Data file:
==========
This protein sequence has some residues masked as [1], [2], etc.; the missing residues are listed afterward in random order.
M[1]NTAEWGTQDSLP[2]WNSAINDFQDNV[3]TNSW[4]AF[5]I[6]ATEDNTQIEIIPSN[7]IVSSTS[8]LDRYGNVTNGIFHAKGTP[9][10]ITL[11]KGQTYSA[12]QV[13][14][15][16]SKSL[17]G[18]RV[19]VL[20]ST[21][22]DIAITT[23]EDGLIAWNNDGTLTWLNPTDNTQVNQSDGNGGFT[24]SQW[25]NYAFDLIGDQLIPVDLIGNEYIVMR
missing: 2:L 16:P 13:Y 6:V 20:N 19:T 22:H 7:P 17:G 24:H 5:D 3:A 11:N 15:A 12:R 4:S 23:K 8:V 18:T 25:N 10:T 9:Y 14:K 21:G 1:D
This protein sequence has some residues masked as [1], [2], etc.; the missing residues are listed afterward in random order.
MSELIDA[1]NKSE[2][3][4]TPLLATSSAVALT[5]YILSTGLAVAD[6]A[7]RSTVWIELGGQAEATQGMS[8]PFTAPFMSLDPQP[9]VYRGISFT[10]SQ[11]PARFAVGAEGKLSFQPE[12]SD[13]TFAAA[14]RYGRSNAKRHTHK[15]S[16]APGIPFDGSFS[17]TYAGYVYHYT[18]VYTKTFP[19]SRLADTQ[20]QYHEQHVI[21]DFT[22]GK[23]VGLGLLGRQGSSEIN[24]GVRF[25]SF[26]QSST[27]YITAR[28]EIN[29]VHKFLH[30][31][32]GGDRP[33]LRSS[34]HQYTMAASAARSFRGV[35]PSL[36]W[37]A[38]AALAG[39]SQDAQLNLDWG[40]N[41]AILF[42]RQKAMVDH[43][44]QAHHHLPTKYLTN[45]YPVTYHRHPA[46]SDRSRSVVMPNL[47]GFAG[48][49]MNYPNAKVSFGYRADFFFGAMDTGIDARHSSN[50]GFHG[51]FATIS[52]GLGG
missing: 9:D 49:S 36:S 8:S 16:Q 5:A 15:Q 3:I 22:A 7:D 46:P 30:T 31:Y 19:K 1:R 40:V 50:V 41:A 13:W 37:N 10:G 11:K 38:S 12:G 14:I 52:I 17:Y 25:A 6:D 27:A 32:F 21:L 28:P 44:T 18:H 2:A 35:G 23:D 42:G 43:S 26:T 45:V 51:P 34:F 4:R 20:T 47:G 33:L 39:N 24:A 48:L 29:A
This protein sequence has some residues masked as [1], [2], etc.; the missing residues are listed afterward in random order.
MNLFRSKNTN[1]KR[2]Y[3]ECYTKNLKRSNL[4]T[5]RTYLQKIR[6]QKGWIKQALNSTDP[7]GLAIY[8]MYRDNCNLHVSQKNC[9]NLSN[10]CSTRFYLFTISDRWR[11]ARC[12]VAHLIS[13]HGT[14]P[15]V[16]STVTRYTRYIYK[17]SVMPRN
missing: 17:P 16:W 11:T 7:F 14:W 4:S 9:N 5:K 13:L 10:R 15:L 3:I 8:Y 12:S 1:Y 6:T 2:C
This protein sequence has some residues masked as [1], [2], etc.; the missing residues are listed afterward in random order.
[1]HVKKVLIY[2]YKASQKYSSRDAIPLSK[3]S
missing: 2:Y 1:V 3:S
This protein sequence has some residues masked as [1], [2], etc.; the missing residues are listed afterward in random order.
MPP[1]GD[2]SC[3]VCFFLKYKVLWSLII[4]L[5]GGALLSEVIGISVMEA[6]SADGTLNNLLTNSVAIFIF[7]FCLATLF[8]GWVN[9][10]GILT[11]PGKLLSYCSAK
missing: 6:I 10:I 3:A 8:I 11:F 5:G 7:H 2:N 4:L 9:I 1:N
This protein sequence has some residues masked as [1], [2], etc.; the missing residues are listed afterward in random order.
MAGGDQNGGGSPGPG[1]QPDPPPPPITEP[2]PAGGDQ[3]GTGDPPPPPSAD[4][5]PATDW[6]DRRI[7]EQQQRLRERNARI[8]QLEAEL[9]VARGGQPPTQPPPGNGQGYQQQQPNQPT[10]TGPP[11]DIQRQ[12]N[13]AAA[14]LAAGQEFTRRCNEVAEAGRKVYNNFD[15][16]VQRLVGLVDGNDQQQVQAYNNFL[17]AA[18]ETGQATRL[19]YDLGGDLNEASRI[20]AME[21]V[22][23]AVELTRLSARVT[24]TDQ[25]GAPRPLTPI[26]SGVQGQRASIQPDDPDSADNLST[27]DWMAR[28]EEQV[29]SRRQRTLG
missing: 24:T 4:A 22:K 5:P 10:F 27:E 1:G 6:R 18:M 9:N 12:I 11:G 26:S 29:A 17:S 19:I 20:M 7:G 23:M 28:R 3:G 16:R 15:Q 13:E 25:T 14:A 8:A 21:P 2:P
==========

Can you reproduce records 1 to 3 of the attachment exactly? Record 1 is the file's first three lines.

This protein sequence has some residues masked as [1], [2], etc.; the missing residues are listed afterward in random order.
M[1]NTAEWGTQDSLP[2]WNSAINDFQDNV[3]TNSW[4]AF[5]I[6]ATEDNTQIEIIPSN[7]IVSSTS[8]LDRYGNVTNGIFHAKGTP[9][10]ITL[11]KGQTYSA[12]QV[13][14][15][16]SKSL[17]G[18]RV[19]VL[20]ST[21][22]DIAITT[23]EDGLIAWNNDGTLTWLNPTDNTQVNQSDGNGGFT[24]SQW[25]NYAFDLIGDQLIPVDLIGNEYIVMR
missing: 2:L 16:P 13:Y 6:V 20:N 19:T 22:H 7:P 17:G 24:H 5:D 3:A 11:N 15:A 12:R 4:S 23:K 8:V 18:T 25:N 10:T 9:Y 14:K 21:G 1:D
This protein sequence has some residues masked as [1], [2], etc.; the missing residues are listed afterward in random order.
MSELIDA[1]NKSE[2][3][4]TPLLATSSAVALT[5]YILSTGLAVAD[6]A[7]RSTVWIELGGQAEATQGMS[8]PFTAPFMSLDPQP[9]VYRGISFT[10]SQ[11]PARFAVGAEGKLSFQPE[12]SD[13]TFAAA[14]RYGRSNAKRHTHK[15]S[16]APGIPFDGSFS[17]TYAGYVYHYT[18]VYTKTFP[19]SRLADTQ[20]QYHEQHVI[21]DFT[22]GK[23]VGLGLLGRQGSSEIN[24]GVRF[25]SF[26]QSST[27]YITAR[28]EIN[29]VHKFLH[30][31][32]GGDRP[33]LRSS[34]HQYTMAASAARSFRGV[35]PSL[36]W[37]A[38]AALAG[39]SQDAQLNLDWG[40]N[41]AILF[42]RQKAMVDH[43][44]QAHHHLPTKYLTN[45]YPVTYHRHPA[46]SDRSRSVVMPNL[47]GFAG[48][49]MNYPNAKVSFGYRADFFFGAMDTGIDARHSSN[50]GFHG[51]FATIS[52]GLGG
missing: 9:D 49:S 36:S 8:S 16:Q 5:A 15:Q 3:I 22:A 7:D 46:P 30:T 31:Y 19:K 1:R 40:V 50:V 41:A 13:W 37:N 10:G 11:K 38:S 12:G 14:I 52:I 17:Y 25:A 6:D 27:A 32:F 21:L 28:P 44:T 18:H 2:A 35:G 23:D 42:G 43:S 26:T 45:V 51:P 34:F 4:R 20:T 47:G 33:L 39:N 24:A 48:L 29:A
This protein sequence has some residues masked as [1], [2], etc.; the missing residues are listed afterward in random order.
MNLFRSKNTN[1]KR[2]Y[3]ECYTKNLKRSNL[4]T[5]RTYLQKIR[6]QKGWIKQALNSTDP[7]GLAIY[8]MYRDNCNLHVSQKNC[9]NLSN[10]CSTRFYLFTISDRWR[11]ARC[12]VAHLIS[13]HGT[14]P[15]V[16]STVTRYTRYIYK[17]SVMPRN
missing: 17:P 16:W 11:T 7:F 14:W 4:S 9:N 5:K 13:L 10:R 15:L 3:I 8:Y 12:S 1:Y 6:T 2:C